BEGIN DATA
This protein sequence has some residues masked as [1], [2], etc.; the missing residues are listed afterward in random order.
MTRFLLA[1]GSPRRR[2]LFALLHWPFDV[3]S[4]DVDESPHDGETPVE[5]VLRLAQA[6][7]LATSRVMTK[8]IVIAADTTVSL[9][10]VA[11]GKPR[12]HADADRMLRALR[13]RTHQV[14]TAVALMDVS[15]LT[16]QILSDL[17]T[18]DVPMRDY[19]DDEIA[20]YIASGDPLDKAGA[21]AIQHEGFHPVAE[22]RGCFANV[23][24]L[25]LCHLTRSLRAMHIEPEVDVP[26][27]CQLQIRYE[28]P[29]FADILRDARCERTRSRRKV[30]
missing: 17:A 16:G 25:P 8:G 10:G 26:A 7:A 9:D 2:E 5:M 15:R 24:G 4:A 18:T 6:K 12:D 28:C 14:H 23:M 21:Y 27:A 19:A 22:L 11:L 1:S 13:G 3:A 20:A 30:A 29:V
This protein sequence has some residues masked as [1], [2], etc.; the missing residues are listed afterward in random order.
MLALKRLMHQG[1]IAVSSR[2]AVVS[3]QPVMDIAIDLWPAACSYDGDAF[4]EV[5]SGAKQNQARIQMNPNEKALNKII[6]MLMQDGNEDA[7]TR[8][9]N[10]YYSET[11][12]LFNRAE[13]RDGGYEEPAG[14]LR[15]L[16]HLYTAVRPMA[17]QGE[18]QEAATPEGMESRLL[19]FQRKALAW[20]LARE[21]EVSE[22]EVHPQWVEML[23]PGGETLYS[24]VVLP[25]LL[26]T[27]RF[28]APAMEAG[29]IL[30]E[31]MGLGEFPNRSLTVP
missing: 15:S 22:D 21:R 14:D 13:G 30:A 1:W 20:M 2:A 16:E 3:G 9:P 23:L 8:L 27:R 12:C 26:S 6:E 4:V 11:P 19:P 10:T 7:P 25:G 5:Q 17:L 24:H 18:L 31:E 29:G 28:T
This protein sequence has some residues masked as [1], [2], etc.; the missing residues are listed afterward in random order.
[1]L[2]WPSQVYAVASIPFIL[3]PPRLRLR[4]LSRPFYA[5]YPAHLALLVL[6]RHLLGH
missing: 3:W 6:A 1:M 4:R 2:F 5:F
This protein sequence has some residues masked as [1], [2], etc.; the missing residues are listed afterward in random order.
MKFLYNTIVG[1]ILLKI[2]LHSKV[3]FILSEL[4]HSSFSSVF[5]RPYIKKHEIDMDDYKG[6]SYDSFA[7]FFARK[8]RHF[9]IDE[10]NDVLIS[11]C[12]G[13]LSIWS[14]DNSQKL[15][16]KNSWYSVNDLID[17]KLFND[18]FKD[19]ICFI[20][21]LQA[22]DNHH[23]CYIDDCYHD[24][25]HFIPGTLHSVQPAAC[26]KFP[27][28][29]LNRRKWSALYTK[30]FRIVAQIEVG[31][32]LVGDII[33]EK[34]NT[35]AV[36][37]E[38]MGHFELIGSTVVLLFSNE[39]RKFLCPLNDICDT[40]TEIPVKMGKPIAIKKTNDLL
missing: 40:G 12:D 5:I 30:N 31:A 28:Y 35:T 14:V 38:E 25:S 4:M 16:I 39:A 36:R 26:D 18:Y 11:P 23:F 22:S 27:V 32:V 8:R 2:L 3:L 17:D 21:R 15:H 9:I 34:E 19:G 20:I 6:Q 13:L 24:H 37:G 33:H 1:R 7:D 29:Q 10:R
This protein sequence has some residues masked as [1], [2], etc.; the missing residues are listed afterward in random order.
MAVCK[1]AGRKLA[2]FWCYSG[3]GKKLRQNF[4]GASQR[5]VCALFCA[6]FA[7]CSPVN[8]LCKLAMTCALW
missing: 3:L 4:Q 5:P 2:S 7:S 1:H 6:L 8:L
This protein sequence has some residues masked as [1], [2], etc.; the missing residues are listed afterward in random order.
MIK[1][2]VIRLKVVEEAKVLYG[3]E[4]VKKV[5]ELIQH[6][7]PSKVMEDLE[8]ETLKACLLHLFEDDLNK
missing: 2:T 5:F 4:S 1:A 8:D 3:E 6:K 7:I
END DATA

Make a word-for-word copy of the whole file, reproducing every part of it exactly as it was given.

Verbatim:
This protein sequence has some residues masked as [1], [2], etc.; the missing residues are listed afterward in random order.
MTRFLLA[1]GSPRRR[2]LFALLHWPFDV[3]S[4]DVDESPHDGETPVE[5]VLRLAQA[6][7]LATSRVMTK[8]IVIAADTTVSL[9][10]VA[11]GKPR[12]HADADRMLRALR[13]RTHQV[14]TAVALMDVS[15]LT[16]QILSDL[17]T[18]DVPMRDY[19]DDEIA[20]YIASGDPLDKAGA[21]AIQHEGFHPVAE[22]RGCFANV[23][24]L[25]LCHLTRSLRAMHIEPEVDVP[26][27]CQLQIRYE[28]P[29]FADILRDARCERTRSRRKV[30]
missing: 17:A 16:G 25:P 8:G 10:G 26:A 7:A 9:D 2:E 5:M 15:R 24:G 4:A 18:T 6:K 12:D 28:C 14:H 23:M 21:Y 27:A 19:A 22:L 11:L 1:S 13:G 3:A 20:A 30:A 29:V
This protein sequence has some residues masked as [1], [2], etc.; the missing residues are listed afterward in random order.
MLALKRLMHQG[1]IAVSSR[2]AVVS[3]QPVMDIAIDLWPAACSYDGDAF[4]EV[5]SGAKQNQARIQMNPNEKALNKII[6]MLMQDGNEDA[7]TR[8][9]N[10]YYSET[11][12]LFNRAE[13]RDGGYEEPAG[14]LR[15]L[16]HLYTAVRPMA[17]QGE[18]QEAATPEGMESRLL[19]FQRKALAW[20]LARE[21]EVSE[22]EVHPQWVEML[23]PGGETLYS[24]VVLP[25]LL[26]T[27]RF[28]APAMEAG[29]IL[30]E[31]MGLGEFPNRSLTVP
missing: 15:S 22:D 21:R 14:D 13:G 30:A 1:W 20:M 2:A 16:E 3:G 9:P 23:L 8:L 27:R 12:C 26:S 6:E 4:V 11:P 19:P 10:T 7:P 25:G 5:Q 17:L 24:H 18:L 31:E 29:G 28:T
This protein sequence has some residues masked as [1], [2], etc.; the missing residues are listed afterward in random order.
[1]L[2]WPSQVYAVASIPFIL[3]PPRLRLR[4]LSRPFYA[5]YPAHLALLVL[6]RHLLGH
missing: 3:W 6:A 1:M 4:R 2:F 5:F
This protein sequence has some residues masked as [1], [2], etc.; the missing residues are listed afterward in random order.
MKFLYNTIVG[1]ILLKI[2]LHSKV[3]FILSEL[4]HSSFSSVF[5]RPYIKKHEIDMDDYKG[6]SYDSFA[7]FFARK[8]RHF[9]IDE[10]NDVLIS[11]C[12]G[13]LSIWS[14]DNSQKL[15][16]KNSWYSVNDLID[17]KLFND[18]FKD[19]ICFI[20][21]LQA[22]DNHH[23]CYIDDCYHD[24][25]HFIPGTLHSVQPAAC[26]KFP[27][28][29]LNRRKWSALYTK[30]FRIVAQIEVG[31][32]LVGDII[33]EK[34]NT[35]AV[36][37]E[38]MGHFELIGSTVVLLFSNE[39]RKFLCPLNDICDT[40]TEIPVKMGKPIAIKKTNDLL
missing: 40:G 12:D 5:I 30:N 31:A 28:Y 35:T 14:V 38:E 25:S 4:M 16:I 39:A 36:R 26:D 18:Y 11:P 23:F 22:S 27:V 32:V 8:R 2:L 3:L 17:D 21:R 15:H 9:I 34:E 19:G 20:I 6:Q 13:L 24:H 37:G 33:H 1:R 7:D 29:Q 10:R
This protein sequence has some residues masked as [1], [2], etc.; the missing residues are listed afterward in random order.
MAVCK[1]AGRKLA[2]FWCYSG[3]GKKLRQNF[4]GASQR[5]VCALFCA[6]FA[7]CSPVN[8]LCKLAMTCALW
missing: 3:L 4:Q 5:P 2:S 7:S 1:H 6:L 8:L
This protein sequence has some residues masked as [1], [2], etc.; the missing residues are listed afterward in random order.
MIK[1][2]VIRLKVVEEAKVLYG[3]E[4]VKKV[5]ELIQH[6][7]PSKVMEDLE[8]ETLKACLLHLFEDDLNK
missing: 2:T 5:F 4:S 1:A 8:D 3:E 6:K 7:I